After Tower 4, it seemed that we were climbing nearly vertically and that gravity was likely to reassert itself at any moment. The rust-red faces of the batholith seemed to slide down all around our car and for a moment I felt vaguely disoriented. And then the gondola slowed and docked, with one sharp, unexplained screech, at the tramway's upper station.
At the top is Mount San Jacinto State Park and Wilderness, 13,000 acres of "arctic-alpine" terrain (the promised fourth climate zone) laced with 54 miles of hiking trails. "Wilderness" represents the highest level of protection and lowest level of development among government lands, and aside from the lodgelike upper station, a couple of ranger buildings and modest riding and skiing concessions, there is nothing beyond what nature provides.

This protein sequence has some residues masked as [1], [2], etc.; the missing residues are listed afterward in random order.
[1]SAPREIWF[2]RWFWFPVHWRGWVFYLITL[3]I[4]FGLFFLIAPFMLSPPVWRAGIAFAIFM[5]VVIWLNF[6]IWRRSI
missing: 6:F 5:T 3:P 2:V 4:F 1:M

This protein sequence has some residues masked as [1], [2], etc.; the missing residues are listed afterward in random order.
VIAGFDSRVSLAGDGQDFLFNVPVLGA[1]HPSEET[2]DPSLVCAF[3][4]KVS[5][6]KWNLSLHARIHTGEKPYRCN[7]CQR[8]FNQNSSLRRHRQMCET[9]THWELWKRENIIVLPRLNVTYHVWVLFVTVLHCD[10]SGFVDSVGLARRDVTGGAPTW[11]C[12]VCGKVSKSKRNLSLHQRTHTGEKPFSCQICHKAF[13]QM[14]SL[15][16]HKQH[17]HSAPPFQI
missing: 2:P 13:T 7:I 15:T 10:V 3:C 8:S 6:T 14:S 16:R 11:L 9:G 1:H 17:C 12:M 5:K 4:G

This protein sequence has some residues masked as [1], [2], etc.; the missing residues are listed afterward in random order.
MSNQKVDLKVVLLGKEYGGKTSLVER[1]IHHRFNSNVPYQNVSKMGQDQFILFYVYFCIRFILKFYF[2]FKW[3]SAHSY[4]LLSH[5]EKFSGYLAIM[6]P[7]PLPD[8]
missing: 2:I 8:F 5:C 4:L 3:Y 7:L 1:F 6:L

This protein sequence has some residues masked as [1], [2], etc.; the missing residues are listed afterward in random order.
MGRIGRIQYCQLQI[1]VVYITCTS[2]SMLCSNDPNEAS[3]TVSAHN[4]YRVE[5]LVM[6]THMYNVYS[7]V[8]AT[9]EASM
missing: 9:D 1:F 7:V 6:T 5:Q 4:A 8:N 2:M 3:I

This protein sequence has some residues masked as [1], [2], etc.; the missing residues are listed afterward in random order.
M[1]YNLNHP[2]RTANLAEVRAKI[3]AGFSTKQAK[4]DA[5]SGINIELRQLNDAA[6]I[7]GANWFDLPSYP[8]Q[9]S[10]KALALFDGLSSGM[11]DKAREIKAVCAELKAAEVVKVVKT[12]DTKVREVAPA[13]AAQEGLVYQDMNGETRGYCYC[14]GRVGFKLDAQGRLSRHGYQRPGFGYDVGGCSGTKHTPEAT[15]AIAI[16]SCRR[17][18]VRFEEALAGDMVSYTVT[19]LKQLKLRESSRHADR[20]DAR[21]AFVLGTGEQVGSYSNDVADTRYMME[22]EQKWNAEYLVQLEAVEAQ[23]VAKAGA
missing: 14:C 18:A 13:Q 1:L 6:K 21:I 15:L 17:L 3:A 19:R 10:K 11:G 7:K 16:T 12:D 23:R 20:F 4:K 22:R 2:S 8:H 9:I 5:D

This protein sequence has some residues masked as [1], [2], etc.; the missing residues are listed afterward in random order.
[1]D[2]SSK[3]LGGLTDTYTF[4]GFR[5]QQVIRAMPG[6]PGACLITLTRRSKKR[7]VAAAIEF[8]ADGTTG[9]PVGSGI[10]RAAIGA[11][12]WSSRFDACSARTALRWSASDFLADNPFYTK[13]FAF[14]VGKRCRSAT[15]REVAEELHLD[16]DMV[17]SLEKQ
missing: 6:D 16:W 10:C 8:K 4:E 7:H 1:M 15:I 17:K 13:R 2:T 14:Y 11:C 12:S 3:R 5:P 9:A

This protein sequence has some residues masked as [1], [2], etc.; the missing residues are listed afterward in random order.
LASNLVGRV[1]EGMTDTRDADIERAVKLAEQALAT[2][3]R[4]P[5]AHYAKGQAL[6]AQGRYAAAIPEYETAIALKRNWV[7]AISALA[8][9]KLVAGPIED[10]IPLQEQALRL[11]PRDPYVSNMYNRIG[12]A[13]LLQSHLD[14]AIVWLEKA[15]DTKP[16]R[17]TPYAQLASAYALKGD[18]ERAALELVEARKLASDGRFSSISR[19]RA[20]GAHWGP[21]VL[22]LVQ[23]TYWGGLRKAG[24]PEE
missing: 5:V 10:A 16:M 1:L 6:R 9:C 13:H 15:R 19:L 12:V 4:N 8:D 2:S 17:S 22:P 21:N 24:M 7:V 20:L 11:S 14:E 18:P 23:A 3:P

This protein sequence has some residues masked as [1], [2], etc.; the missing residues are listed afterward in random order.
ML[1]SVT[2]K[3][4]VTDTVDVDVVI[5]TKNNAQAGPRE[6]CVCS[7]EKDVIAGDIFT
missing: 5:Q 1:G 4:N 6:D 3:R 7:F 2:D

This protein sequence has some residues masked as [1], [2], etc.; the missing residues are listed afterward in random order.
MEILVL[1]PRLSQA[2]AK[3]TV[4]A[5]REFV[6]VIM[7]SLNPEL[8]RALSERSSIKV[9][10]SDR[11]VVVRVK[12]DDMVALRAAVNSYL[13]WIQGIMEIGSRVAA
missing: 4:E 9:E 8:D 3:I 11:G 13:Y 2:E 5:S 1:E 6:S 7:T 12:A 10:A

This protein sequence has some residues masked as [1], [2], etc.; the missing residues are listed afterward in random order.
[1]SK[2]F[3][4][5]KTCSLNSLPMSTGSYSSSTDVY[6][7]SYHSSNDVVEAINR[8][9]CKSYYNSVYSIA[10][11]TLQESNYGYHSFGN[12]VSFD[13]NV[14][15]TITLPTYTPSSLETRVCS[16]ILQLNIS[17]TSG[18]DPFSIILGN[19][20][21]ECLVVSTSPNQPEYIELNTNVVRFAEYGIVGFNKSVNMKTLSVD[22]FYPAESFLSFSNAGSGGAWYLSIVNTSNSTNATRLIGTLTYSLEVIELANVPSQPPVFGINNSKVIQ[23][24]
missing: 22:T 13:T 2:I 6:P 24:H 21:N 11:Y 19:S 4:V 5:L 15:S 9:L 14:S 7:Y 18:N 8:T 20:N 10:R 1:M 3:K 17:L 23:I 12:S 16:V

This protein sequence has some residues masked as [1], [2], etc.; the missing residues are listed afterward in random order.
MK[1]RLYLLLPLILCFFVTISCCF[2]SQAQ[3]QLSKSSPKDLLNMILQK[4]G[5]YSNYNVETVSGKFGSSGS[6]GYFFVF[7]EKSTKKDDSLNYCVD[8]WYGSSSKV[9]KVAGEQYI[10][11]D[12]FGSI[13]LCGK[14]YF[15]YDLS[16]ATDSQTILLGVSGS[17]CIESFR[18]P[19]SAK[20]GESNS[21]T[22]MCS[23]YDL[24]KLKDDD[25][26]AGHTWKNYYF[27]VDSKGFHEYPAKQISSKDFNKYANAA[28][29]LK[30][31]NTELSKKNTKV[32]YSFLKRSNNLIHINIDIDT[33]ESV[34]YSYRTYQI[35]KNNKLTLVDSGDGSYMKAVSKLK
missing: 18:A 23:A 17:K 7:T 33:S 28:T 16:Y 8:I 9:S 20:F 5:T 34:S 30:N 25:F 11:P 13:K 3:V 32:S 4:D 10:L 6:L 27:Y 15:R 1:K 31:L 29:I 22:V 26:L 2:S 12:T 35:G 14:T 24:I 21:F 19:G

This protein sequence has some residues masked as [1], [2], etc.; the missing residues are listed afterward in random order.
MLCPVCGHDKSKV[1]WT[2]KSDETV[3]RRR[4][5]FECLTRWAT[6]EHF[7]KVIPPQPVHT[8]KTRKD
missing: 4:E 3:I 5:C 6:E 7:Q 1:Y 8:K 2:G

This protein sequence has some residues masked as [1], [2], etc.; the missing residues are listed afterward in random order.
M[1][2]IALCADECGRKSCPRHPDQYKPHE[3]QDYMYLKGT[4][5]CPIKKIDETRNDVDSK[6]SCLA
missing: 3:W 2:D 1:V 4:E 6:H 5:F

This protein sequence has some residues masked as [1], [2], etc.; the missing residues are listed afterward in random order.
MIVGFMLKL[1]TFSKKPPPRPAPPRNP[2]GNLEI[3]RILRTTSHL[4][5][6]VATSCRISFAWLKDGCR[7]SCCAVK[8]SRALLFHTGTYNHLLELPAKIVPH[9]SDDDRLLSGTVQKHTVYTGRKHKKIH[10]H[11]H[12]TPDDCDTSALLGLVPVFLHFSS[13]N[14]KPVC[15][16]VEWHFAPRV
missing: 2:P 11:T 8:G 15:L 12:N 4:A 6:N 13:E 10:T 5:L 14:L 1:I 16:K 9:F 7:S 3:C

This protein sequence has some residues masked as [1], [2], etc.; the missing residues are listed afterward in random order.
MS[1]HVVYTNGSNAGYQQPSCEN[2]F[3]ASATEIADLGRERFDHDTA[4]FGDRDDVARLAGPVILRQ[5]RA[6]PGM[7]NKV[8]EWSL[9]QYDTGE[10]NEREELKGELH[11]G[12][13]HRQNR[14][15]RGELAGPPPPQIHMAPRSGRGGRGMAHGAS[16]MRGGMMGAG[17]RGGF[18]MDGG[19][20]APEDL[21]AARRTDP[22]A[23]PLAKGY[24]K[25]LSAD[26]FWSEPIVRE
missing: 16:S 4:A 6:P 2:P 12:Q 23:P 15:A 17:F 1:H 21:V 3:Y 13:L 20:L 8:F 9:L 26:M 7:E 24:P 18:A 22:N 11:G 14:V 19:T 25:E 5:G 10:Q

On the day of our visit, it was about 85 degrees in Palm Springs and in the mid-fifties on top of the mountain, the sky as clear as a baby's eye. One of the mule-hands, a thin German whose face looked as if it were reupholstered in tufted leather, said that at this time of year (mid-April) there was usually enough snow on the ground to cross-country ski. The woods were full of giant Geoffrey pines that had been felled by winter wind storms; they lay across trails, their massive roots split open, exposed to the elements .
The wilderness area does not appear to be located along any commercial flight paths, and the mountaintop was as fresh and silent as any place I've visited. Some people on the tram had brought serious overnight backpacks and quickly disappeared in the direction of the mountain peak, a couple of miles away and some 1,500 feet above us. But we didn't need to stray far for a full dose of alpine nature.
Granite outcroppings rimming the summit provided fine perches to view the valley below, Palm Springs and its succession of sister towns tapering along the valley into the distance.